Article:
Like most states, Illinois bars the door to commercial banks headquartered elsewhere unless they buy an existing Illinois charter.

But banks in the state say this policy actually inhibits them from expanding into neighboring states, and they are now lobbying to change it.

Some other states already do what Illinois is considering: let those from elsewhere enter without buying charters if their home states do the same.

Though the plan, which the Illinois Senate is weighing, would obviously invite competition into a state some observers say is on the verge of becoming overbranched, David E. Manning, the vice president for government relations at the Community Bankers Association of Illinois, said it would also open doors for Illinois banks.

“The goal is to allow smaller banks to branch into new market areas across state lines,” Mr. Manning said.

The 1994 Riegle-Neal Interstate Banking and Branching Efficiency Act authorized nationwide branching but left regulating the process to the individual states.

To get into Illinois now, an out-of-state bank must buy one that has been in business there for at least 5 years.

(Riegle-Neal does not apply to federal thrifts, which can branch across state lines without regard to entry rules. This is how Washington Mutual Inc. of Seattle got into the Chicago market last year without making an acquisition).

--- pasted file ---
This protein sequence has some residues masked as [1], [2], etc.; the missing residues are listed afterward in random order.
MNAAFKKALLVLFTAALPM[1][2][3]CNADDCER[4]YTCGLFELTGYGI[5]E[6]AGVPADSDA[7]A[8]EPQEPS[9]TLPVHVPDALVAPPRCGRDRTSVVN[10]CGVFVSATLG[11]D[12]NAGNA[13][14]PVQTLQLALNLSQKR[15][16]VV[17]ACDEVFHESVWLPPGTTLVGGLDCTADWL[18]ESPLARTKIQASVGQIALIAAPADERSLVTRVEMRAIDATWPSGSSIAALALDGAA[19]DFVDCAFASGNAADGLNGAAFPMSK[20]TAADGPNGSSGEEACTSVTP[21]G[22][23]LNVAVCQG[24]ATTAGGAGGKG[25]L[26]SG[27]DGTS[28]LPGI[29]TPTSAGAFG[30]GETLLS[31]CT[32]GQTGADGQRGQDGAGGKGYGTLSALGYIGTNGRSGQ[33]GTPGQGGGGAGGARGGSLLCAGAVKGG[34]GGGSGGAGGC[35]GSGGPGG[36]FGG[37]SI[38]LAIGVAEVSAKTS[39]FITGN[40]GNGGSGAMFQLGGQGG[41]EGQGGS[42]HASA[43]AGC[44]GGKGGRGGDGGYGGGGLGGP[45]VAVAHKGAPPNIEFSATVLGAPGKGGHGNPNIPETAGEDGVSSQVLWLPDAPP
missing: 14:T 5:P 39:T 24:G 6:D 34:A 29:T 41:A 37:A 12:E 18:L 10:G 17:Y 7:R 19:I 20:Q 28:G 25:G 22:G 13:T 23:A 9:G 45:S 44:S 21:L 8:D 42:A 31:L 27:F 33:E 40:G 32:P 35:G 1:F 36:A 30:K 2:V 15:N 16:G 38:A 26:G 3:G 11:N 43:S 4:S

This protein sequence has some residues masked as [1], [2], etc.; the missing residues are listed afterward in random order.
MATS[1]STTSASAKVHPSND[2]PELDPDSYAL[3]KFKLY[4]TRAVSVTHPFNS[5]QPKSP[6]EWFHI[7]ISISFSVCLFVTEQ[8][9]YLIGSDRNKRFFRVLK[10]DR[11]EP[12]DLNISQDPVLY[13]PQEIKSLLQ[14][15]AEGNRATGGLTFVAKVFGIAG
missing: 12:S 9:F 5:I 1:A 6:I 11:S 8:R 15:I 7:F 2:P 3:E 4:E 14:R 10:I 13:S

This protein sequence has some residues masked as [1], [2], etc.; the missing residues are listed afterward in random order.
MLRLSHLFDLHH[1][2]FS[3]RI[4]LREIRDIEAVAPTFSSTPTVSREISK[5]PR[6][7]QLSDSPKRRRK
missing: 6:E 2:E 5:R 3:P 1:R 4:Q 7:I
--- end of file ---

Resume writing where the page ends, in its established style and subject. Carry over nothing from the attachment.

Only 18 states let out-of-staters branch in without buying an existing charter, and 14 of those require reciprocity, according to the Conference of State Bank Supervisors. For example, Michigan allows Ohio banks to branch in there without obtaining a charter because Ohio does the same for Michigan banks.

A regulatory relief bill Congress is debating would remove all restrictions on interstate branching, though most industry observers say it has little chance of passing this year.

If the proposed Illinois law passes, the state’s banks could branch into Ohio, Michigan, Pennsylvania, and Tennessee. Border states such as Iowa, Kentucky, and Indiana would be off-limits, because all prohibit out-of-state banks from entering without acquiring a charter.

Still, though the measure is a top legislative priority for the Community Bankers Association of Illinois and the Illinois Bankers Association, Mr. Manning said bankers are reluctant to talk about it for fear of tipping off competitors to which markets they are eyeing.

A spokeswoman at the $30 billion-asset Harris Trust and Savings Bank of Chicago, a division of Bank of Montreal, refused to discuss the Senate bill but said lack of reciprocity is one reason it had to buy rather than build when it sought to expand into Florida and Arizona.

Joyce Nardulli, the senior vice president for government relations at the Illinois Bankers Association, said the two trade groups collaborated on the bill and she is optimistic about its chances.

The Senate Financial Institutions Committee passed the measure 9-0; it is now on the Senate floor.

It includes an amendment worked up by the Illinois Bankers Association that would let banks less than 5 years old sell themselves to out-of-state banks.

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